Last summer, I listened to one of the Read Aloud Revival podcasts in which Sarah Mackenzie interviewed Ken Ludwig about teaching children Shakespeare. Before the episode was over, I had added Ludwig’s book, How To Teach your Children Shakespeare to my Amazon cart and bought it. I was sold that this was something that we needed to add to our Morning Time.
Why? Because Shakespeare is a genius and his work is legendary. Truly, you can’t read (or watch) a good comedy, drama, romance or tragedy without noting Shakespeare’s influence. Further, the language is beautiful and sparks the imagination in a way that only literary giants like Shakespeare can do. His work just seemed to fit perfectly into our goal of delighting in truth, goodness, and beauty in our homeschool.
While I knew why I wanted to implement Shakespeare into our school days, I wasn’t exactly sure how to go about doing it in a way that made the text accessible to my Pre-K, 2nd, and 4th grader. Admittedly, my biggest concern was that I would squash any interest or joy in Shakespeare. I had visions of a terrible class that I had taken in college in which Shakespeare was relegated to a series of true and false questions about the plot and section upon section of dialogue fill-in-the-blanks. I hated that class and truly hated reading Shakespeare. There was no opportunity for discussion, for delighting in the language, or learning about the literary devices that Shakespeare so masterfully executed in his writing. No, it was about plowing through endless plays in the course of a semester.
Ludwig’s book did a beautiful job of re-igniting my own love and respect for Shakespeare, and he gave strategies for helping children to memorize key dialogue passages, as well as homing in on the endless literary devices that Shakespeare so eloquently utilized in his works. But, I wanted something more—an outline that gave me step-by-step directions on how to pace a play with the kids, how to engage them in the challenging vocabulary, and how to not only follow the plot, but bring it to life in the imaginations of my children.
::Can you hear the Heavenly chorus of angels singing?::
After reviewing the SCM guides, I decided to purchase A Midsummer Night’s Dream, as starting with a comedy seemed like an enjoyable way to introduce Shakespeare to the kids. The guide suggests breaking down the play into three easy steps: read a re-telling, read the play, watch a live version or film version. I, however, approached it a bit differently:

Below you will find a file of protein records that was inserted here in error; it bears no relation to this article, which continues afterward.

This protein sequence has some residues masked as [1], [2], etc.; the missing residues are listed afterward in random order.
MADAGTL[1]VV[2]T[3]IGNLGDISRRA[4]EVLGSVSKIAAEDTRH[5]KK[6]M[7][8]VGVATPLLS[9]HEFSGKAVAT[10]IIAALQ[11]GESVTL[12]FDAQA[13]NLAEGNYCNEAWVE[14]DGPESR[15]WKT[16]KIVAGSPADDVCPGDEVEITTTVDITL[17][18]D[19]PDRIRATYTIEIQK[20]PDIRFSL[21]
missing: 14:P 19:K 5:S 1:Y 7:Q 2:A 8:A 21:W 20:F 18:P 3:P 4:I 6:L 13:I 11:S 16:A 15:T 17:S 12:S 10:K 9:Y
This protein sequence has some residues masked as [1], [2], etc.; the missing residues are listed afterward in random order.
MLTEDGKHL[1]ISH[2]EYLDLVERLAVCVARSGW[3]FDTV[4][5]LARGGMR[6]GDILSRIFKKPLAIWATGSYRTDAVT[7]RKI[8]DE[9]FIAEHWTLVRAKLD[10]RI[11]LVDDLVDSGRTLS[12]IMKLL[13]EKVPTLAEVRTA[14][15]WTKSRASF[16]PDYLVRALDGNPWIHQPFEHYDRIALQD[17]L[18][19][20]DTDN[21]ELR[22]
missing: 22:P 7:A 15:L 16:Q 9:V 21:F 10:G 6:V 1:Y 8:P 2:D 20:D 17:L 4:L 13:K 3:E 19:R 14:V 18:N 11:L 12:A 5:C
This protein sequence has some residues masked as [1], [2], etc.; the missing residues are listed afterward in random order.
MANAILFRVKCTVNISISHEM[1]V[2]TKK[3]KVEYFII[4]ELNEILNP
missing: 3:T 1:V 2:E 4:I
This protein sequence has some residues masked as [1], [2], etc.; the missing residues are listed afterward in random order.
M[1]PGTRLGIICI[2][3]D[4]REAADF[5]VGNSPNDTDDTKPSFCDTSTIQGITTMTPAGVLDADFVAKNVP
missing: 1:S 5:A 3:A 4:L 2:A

- We began with a re-telling of the play in short story format in order to provide a high level preview of the story line. SCM provided the E. Nesbit version of the story in her manual, which my kids really enjoyed! By the end of the story, the kids were begging to begin the actual play. Success.
- We then watched a film version of the play. Shakespeare was intended to be seen, not just read, and so watching it before diving into the language and details of the play seemed like a better idea to me.
- Once we viewed the play, we began our weekly studies. We began each week reading a short overview of the plot for that particular selection. This helped to lay the foundation for the kids, so that when the text became challenging, they already had a sense of what was transpiring in the play.
- We previewed key passages to highlight important events, beautiful language, and specific literary devices being utilized throughout the scene. SCM provided 2-4 passages per scene. We simply read these selections and talked about them for a few minutes. The kids often practiced reciting these sections aloud.
- We then listened to one-two scenes from the play using an audio collection from Arkangel Shakespeare productions. I chose to have the kids listen to the text as opposed to read it aloud together simply because I wanted to set us up for success and reading the entire text seemed a bit too challenging this early in our exposure to Shakespeare. We followed along with the script and enjoyed listening to the audio dramatization of the scene.
- We added a final step on a few of the weeks: Memorizing key passages. I used the suggestion from Ludwig’s site: howtoteachyourchildrenshakespeare.com. We added these selections to our Memory Work binders and by the end of the play, the kids had these selections memorized.
In the end, an unexpected result happened from spending time with Shakespeare for a term: the kids began developing their own scripts, complete with stage directions and costumes. Periodically, they perform their latest plays in front of close friends and family. My daughter has since auditioned for and performed in two plays with our local homeschool performing arts group. Shakespeare not only ignited a love for beautiful language, but also sparked their imagination and God-given talents into a hobby that is creating so much joy and beauty in our home. I cannot think of a greater success story. Shakespeare for the win!
Hot cocoa and Shakespeare: the perfect addition to our Morning Time